แ no claim for damage sustained by any animal conveyed at such "additional rate will be entertained by the Company, unless the "injury is stated and pointed out to the Company's agent at the "time of unloading."

In the course of the argument, and before Mr. Serjeant Sullivan 8 L

VOL. 15.






E. T. 1862. commenced his reply, attention was called by the Court to this term Queen's Bench of the contract; and it was pointed out to Counsel that this term appeared to the Court to be in itself unjust and unreasonable; but WATERFORD we did not hear from the learned Serjeant a single observation to relieve us from that impression. Condition B cannot be separated into two portions. It is one entire alternative offer by the Company to undertake the risk of conveyance upon payment by the owner of the horses of £20 per cent. in addition to the low rate of charge; but that no responsibility shall attach to the Company on account of any injury done to the animals, unless it is pointed out to the Company's agent at the time of unloading. We are all of opinion that to allow Railway Companies to bind parties by this kind of condition would be unjust and unreasonable; and as condition A, taken by itself, is unjust and unreasonable, it cannot possibly be aided by condition B, which is not in itself just or reasonable. Therefore, the plaintiff is entitled to judgment upon the first paragraph.

There are two other paragraphs, as to which different considerations are applicable; but which now become comparatively unimportant. The second paragraph may possibly be considered as going for the non-delivery of the horses within a reasonable time. It does not complain of any default on the part of the defendants during the transit; and the third paragraph is framed on the special contract to convey the horses from Limerick to the Limerick Junction station, at such an early hour on the day of their departure from Limerick, that they should be delivered at the Limerick Junction station in time to reach Dublin before the close of the same day. Now, there is a term of the special contract which, according to my present opinion, would be applicable to both the second and third paragraphs. The term is that "The Company will in no case be responsible for the "delivery of horses at any particular time, or for any particular "market or race-meeting." If the defendants had relied upon that term of the special contract, and upon that term alone, as a condition applicable in answer to the second and third paragraphs, it might possibly be that we should have been obliged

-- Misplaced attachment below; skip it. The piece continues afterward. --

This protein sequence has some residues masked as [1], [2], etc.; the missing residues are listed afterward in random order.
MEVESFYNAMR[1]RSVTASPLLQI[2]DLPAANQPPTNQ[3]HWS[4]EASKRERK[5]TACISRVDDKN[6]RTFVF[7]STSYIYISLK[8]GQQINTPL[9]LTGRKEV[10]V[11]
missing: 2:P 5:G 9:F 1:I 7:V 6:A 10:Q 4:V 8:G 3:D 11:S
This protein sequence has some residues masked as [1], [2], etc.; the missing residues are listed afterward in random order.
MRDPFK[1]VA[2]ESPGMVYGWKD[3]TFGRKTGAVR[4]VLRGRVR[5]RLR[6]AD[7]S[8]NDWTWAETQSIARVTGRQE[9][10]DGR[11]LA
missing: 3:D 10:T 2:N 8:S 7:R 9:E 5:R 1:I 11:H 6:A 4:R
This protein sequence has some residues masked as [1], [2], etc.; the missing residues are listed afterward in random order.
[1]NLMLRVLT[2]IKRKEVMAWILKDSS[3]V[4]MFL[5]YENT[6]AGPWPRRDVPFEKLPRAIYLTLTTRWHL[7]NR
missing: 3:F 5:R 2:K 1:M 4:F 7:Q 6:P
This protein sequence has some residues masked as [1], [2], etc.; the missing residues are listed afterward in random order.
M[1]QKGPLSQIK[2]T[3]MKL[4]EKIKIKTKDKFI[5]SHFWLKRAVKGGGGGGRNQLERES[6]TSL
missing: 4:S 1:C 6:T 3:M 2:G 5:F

E. T. 1862.
Queen's Bench





to give judgment in their favor. But the present defence is no answer to the action; and the defendants having mixed up the terms together in one defence to all three paragraphs, ask us whether condition B, without the addition of this term, is a just WATERFORD and reasonable condition? The opinion of the Court is, that condition A, so taken, is not a just and reasonable condition, and that the plaintiff is entitled to our judgment on the second and third paragraphs also. If the plaintiff goes further, it will be for him to consider how far he will be able to maintain his action upon the second and third paragraphs.